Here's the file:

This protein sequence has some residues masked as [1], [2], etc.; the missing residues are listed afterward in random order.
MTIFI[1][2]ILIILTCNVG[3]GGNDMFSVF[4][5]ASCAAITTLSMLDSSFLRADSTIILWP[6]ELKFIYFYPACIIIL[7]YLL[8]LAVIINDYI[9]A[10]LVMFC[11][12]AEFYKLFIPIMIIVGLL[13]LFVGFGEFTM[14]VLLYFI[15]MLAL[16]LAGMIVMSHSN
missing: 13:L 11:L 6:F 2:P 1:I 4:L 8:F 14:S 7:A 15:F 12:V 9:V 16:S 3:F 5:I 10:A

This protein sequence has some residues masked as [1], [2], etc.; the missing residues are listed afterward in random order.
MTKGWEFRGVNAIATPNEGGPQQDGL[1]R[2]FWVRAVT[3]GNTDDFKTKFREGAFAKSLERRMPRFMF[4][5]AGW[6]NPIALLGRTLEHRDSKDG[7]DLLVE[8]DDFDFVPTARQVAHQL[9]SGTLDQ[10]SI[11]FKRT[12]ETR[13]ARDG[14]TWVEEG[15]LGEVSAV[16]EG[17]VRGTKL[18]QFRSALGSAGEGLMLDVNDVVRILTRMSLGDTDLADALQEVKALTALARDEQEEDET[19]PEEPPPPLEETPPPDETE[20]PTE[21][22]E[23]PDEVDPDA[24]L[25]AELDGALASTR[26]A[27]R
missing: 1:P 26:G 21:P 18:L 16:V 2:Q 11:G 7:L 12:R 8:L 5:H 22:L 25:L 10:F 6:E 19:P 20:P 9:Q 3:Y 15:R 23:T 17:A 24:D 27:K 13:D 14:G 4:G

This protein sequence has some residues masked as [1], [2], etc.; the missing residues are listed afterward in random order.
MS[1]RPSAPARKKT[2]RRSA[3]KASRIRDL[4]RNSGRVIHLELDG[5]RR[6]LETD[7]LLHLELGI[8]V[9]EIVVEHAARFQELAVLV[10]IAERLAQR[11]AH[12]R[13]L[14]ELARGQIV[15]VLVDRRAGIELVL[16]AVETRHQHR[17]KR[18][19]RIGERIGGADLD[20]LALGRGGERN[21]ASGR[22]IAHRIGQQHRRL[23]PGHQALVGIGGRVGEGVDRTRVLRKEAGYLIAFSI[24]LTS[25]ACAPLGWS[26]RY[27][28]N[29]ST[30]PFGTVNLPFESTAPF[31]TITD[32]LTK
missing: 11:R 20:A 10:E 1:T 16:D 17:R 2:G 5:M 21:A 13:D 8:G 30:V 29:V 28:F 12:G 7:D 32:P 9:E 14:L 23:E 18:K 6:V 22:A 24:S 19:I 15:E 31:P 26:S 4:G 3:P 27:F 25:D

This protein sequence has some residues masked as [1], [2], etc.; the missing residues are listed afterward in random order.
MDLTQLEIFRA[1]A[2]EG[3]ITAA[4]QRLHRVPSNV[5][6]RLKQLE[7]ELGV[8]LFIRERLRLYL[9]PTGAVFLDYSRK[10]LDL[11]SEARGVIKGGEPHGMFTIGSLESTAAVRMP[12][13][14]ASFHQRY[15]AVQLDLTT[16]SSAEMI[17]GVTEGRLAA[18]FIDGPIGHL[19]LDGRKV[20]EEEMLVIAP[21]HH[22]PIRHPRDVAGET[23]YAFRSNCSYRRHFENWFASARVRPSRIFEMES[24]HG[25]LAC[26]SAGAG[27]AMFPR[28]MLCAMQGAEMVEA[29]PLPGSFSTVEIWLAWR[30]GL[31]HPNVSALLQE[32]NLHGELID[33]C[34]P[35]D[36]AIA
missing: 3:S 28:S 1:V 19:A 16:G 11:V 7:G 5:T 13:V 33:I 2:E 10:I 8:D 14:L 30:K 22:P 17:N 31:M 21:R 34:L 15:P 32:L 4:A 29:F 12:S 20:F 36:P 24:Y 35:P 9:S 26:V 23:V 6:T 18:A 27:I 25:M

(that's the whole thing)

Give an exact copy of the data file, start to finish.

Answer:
This protein sequence has some residues masked as [1], [2], etc.; the missing residues are listed afterward in random order.
MTIFI[1][2]ILIILTCNVG[3]GGNDMFSVF[4][5]ASCAAITTLSMLDSSFLRADSTIILWP[6]ELKFIYFYPACIIIL[7]YLL[8]LAVIINDYI[9]A[10]LVMFC[11][12]AEFYKLFIPIMIIVGLL[13]LFVGFGEFTM[14]VLLYFI[15]MLAL[16]LAGMIVMSHSN
missing: 13:L 11:L 6:F 2:P 1:I 4:L 8:F 14:S 7:A 15:F 12:V 9:V 16:S 3:F 5:I 10:A

This protein sequence has some residues masked as [1], [2], etc.; the missing residues are listed afterward in random order.
MTKGWEFRGVNAIATPNEGGPQQDGL[1]R[2]FWVRAVT[3]GNTDDFKTKFREGAFAKSLERRMPRFMF[4][5]AGW[6]NPIALLGRTLEHRDSKDG[7]DLLVE[8]DDFDFVPTARQVAHQL[9]SGTLDQ[10]SI[11]FKRT[12]ETR[13]ARDG[14]TWVEEG[15]LGEVSAV[16]EG[17]VRGTKL[18]QFRSALGSAGEGLMLDVNDVVRILTRMSLGDTDLADALQEVKALTALARDEQEEDET[19]PEEPPPPLEETPPPDETE[20]PTE[21][22]E[23]PDEVDPDA[24]L[25]AELDGALASTR[26]A[27]R
missing: 1:P 26:G 21:P 18:L 16:V 2:Q 11:G 7:L 12:R 8:L 5:H 22:L 25:L 10:F 6:E 19:P 20:P 9:Q 3:Y 15:R 23:T 17:A 24:D 27:K 13:D 14:G 4:G

This protein sequence has some residues masked as [1], [2], etc.; the missing residues are listed afterward in random order.
MS[1]RPSAPARKKT[2]RRSA[3]KASRIRDL[4]RNSGRVIHLELDG[5]RR[6]LETD[7]LLHLELGI[8]V[9]EIVVEHAARFQELAVLV[10]IAERLAQR[11]AH[12]R[13]L[14]ELARGQIV[15]VLVDRRAGIELVL[16]AVETRHQHR[17]KR[18][19]RIGERIGGADLD[20]LALGRGGERN[21]ASGR[22]IAHRIGQQHRRL[23]PGHQALVGIGGRVGEGVDRTRVLRKEAGYLIAFSI[24]LTS[25]ACAPLGWS[26]RY[27][28]N[29]ST[30]PFGTVNLPFESTAPF[31]TITD[32]LTK
missing: 11:R 20:A 10:E 1:T 16:D 17:R 2:G 5:M 21:A 13:D 8:G 30:V 29:V 28:F 12:G 7:D 32:P 9:E 14:L 23:E 18:K 6:V 22:A 24:S 19:I 15:E 31:P 26:S 4:G 3:P 27:F 25:D

This protein sequence has some residues masked as [1], [2], etc.; the missing residues are listed afterward in random order.
MDLTQLEIFRA[1]A[2]EG[3]ITAA[4]QRLHRVPSNV[5][6]RLKQLE[7]ELGV[8]LFIRERLRLYL[9]PTGAVFLDYSRK[10]LDL[11]SEARGVIKGGEPHGMFTIGSLESTAAVRMP[12][13][14]ASFHQRY[15]AVQLDLTT[16]SSAEMI[17]GVTEGRLAA[18]FIDGPIGHL[19]LDGRKV[20]EEEMLVIAP[21]HH[22]PIRHPRDVAGET[23]YAFRSNCSYRRHFENWFASARVRPSRIFEMES[24]HG[25]LAC[26]SAGAG[27]AMFPR[28]MLCAMQGAEMVEA[29]PLPGSFSTVEIWLAWR[30]GL[31]HPNVSALLQE[32]NLHGELID[33]C[34]P[35]D[36]AIA
missing: 3:S 28:S 1:V 19:A 16:G 11:V 7:G 5:T 13:V 33:I 2:E 10:I 8:D 14:L 30:K 22:P 17:N 31:M 21:R 34:L 15:P 32:L 4:A 29:F 12:S 20:F 36:P 24:Y 35:P 9:S 26:V 23:V 6:T 18:A 27:I 25:M